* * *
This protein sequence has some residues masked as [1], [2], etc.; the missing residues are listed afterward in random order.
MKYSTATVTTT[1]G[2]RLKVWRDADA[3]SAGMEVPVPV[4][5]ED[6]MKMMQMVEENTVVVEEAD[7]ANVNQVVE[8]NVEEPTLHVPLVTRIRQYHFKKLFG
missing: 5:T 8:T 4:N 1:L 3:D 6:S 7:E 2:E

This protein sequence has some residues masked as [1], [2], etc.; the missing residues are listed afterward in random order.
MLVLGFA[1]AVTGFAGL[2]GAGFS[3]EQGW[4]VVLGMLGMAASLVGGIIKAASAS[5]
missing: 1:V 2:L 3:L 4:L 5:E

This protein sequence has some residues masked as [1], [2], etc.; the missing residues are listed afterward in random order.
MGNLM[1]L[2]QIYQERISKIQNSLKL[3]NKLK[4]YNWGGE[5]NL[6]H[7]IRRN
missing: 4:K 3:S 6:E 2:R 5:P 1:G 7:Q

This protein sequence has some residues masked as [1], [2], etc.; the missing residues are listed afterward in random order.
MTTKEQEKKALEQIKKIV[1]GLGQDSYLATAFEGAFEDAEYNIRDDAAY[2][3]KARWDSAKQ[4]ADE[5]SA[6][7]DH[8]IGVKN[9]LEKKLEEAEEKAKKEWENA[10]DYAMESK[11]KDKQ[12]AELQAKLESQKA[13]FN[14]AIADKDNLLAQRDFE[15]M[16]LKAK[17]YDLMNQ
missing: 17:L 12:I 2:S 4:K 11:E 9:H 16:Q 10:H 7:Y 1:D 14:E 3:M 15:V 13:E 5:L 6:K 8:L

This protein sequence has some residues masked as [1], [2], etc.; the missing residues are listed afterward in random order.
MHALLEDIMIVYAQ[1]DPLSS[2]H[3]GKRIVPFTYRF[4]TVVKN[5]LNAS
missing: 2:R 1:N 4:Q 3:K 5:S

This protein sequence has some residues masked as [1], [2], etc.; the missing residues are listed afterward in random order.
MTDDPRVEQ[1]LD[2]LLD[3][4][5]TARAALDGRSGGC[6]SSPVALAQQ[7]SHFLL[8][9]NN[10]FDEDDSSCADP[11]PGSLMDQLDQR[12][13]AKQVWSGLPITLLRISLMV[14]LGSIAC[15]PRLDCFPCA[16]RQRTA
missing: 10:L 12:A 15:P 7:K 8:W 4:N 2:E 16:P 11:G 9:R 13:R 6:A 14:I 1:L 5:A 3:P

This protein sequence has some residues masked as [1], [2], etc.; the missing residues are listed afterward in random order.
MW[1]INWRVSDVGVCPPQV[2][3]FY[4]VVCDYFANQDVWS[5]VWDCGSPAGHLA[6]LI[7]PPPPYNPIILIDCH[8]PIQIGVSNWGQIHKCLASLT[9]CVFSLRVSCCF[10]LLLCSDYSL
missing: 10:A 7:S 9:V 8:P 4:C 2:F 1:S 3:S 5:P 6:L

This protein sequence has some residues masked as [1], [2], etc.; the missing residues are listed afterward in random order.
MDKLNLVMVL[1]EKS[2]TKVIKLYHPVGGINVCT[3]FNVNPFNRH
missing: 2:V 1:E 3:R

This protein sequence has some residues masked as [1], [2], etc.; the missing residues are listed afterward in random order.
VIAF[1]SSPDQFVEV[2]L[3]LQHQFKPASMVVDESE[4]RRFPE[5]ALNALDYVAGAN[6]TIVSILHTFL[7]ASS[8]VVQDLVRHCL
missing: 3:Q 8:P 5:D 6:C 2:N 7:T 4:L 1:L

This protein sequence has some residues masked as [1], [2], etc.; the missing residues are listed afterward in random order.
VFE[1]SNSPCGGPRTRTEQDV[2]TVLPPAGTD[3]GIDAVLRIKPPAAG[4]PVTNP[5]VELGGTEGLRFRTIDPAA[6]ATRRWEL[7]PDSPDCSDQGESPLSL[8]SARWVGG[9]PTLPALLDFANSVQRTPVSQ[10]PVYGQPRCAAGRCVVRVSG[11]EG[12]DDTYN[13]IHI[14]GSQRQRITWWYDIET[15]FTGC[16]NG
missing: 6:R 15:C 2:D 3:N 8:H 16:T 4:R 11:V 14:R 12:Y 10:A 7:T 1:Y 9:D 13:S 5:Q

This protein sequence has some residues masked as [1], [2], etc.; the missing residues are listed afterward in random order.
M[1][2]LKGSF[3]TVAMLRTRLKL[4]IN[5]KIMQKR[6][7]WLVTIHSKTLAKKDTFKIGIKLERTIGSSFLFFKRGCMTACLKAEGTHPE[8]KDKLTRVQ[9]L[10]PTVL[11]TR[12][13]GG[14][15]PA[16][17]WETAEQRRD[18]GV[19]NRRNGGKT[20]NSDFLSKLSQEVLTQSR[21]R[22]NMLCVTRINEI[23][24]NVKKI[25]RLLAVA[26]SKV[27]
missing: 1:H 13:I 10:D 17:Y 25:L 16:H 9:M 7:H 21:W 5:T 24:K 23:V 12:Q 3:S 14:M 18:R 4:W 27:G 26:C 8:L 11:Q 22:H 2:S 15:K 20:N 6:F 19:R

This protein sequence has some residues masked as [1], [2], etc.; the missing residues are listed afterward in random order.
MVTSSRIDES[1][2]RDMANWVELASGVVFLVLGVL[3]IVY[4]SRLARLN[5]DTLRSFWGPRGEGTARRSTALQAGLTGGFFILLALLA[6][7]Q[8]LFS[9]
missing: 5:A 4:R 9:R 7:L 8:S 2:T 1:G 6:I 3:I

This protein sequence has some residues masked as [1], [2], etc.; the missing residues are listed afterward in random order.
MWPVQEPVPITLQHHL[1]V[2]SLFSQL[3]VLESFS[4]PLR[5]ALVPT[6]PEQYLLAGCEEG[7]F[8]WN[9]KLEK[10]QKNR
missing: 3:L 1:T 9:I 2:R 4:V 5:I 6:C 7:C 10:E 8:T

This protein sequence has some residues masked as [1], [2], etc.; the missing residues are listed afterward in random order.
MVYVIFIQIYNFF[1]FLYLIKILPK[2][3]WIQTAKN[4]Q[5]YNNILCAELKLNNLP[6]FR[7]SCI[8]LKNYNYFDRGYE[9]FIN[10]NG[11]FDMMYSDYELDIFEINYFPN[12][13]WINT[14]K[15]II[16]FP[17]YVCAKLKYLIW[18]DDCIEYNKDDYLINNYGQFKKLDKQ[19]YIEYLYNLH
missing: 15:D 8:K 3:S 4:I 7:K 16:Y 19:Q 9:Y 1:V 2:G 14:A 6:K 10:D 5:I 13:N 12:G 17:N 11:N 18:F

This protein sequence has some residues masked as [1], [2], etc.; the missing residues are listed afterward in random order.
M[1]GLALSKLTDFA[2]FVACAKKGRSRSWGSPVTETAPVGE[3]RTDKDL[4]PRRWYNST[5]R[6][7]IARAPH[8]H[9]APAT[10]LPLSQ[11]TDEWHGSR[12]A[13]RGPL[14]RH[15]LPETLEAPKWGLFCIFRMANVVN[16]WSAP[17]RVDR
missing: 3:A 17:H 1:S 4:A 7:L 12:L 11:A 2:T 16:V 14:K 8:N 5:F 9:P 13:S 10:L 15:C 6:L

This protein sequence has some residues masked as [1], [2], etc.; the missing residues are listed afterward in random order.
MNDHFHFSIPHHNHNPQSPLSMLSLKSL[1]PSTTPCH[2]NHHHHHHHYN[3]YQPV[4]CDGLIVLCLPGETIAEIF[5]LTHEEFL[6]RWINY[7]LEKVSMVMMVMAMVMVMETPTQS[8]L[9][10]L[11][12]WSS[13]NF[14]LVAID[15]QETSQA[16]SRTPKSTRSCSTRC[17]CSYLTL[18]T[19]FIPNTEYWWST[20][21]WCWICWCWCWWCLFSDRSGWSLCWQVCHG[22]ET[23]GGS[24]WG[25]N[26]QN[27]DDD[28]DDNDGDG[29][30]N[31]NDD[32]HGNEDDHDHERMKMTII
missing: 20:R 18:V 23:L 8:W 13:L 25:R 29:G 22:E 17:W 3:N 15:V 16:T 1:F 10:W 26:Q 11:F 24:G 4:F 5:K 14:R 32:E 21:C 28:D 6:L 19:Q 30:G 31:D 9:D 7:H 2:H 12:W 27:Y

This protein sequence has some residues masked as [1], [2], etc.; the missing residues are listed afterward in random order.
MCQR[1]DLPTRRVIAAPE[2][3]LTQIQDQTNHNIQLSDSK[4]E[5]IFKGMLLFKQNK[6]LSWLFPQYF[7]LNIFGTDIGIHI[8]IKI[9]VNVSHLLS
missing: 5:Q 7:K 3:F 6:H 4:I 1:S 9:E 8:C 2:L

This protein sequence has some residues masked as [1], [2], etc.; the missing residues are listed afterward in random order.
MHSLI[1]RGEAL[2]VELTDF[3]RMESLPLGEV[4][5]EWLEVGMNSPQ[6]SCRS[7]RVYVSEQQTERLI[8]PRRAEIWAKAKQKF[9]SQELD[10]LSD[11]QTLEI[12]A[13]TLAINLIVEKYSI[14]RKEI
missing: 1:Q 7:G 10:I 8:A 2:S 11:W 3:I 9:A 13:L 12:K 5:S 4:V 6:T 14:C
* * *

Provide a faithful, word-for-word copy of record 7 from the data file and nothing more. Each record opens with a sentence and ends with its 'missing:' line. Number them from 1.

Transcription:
This protein sequence has some residues masked as [1], [2], etc.; the missing residues are listed afterward in random order.
MW[1]INWRVSDVGVCPPQV[2][3]FY[4]VVCDYFANQDVWS[5]VWDCGSPAGHLA[6]LI[7]PPPPYNPIILIDCH[8]PIQIGVSNWGQIHKCLASLT[9]CVFSLRVSCCF[10]LLLCSDYSL
missing: 10:A 7:S 9:V 8:P 4:C 2:F 1:S 3:S 5:P 6:L